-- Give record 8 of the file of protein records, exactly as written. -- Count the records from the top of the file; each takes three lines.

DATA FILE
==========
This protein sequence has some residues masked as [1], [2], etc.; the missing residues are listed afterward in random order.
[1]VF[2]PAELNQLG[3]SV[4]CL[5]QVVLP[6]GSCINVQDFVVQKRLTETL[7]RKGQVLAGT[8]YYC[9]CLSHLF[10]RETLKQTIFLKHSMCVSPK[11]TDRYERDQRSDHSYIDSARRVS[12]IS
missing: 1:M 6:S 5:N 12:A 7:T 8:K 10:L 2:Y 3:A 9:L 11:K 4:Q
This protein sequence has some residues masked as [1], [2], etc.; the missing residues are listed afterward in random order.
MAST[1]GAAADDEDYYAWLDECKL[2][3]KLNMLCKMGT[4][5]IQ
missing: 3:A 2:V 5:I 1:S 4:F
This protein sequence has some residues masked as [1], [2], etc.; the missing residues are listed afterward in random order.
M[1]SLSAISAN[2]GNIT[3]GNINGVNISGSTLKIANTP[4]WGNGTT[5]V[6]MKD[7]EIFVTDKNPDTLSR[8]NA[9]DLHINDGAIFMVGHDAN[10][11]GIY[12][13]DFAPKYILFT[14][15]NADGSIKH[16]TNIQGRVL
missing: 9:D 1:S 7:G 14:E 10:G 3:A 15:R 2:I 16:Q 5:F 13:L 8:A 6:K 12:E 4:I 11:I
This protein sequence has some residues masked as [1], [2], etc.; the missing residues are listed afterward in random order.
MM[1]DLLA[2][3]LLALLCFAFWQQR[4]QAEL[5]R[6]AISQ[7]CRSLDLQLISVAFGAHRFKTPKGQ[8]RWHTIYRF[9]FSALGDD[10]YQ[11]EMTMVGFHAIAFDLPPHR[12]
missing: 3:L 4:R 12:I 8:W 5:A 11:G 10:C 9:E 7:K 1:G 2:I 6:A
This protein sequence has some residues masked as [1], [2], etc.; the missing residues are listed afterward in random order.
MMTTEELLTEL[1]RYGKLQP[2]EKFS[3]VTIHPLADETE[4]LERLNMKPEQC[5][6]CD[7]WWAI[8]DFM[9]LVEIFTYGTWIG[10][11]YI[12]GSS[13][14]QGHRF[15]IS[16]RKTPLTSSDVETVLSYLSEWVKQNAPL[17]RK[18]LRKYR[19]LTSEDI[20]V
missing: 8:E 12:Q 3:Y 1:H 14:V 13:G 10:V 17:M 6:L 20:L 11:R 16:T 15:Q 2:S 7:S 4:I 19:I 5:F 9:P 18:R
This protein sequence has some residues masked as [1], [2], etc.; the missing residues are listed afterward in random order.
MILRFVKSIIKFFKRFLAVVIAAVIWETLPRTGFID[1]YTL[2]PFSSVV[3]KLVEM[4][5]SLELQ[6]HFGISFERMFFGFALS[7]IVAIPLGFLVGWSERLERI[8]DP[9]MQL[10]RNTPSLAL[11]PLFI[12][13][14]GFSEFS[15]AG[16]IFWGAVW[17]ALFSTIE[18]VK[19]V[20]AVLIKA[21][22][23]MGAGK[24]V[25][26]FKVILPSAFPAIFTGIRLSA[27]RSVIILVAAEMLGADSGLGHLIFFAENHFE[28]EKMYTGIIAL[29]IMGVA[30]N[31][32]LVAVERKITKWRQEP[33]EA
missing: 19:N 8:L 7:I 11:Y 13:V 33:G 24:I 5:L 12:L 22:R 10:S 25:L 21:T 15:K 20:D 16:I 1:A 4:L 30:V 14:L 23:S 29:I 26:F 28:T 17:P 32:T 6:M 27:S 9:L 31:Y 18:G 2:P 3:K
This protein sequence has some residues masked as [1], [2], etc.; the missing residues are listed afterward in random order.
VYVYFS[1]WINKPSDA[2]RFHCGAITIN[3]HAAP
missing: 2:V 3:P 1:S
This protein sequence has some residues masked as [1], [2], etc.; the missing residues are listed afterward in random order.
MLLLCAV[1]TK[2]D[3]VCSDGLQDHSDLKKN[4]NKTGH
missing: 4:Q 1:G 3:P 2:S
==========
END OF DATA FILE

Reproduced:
This protein sequence has some residues masked as [1], [2], etc.; the missing residues are listed afterward in random order.
MLLLCAV[1]TK[2]D[3]VCSDGLQDHSDLKKN[4]NKTGH
missing: 4:Q 1:G 3:P 2:S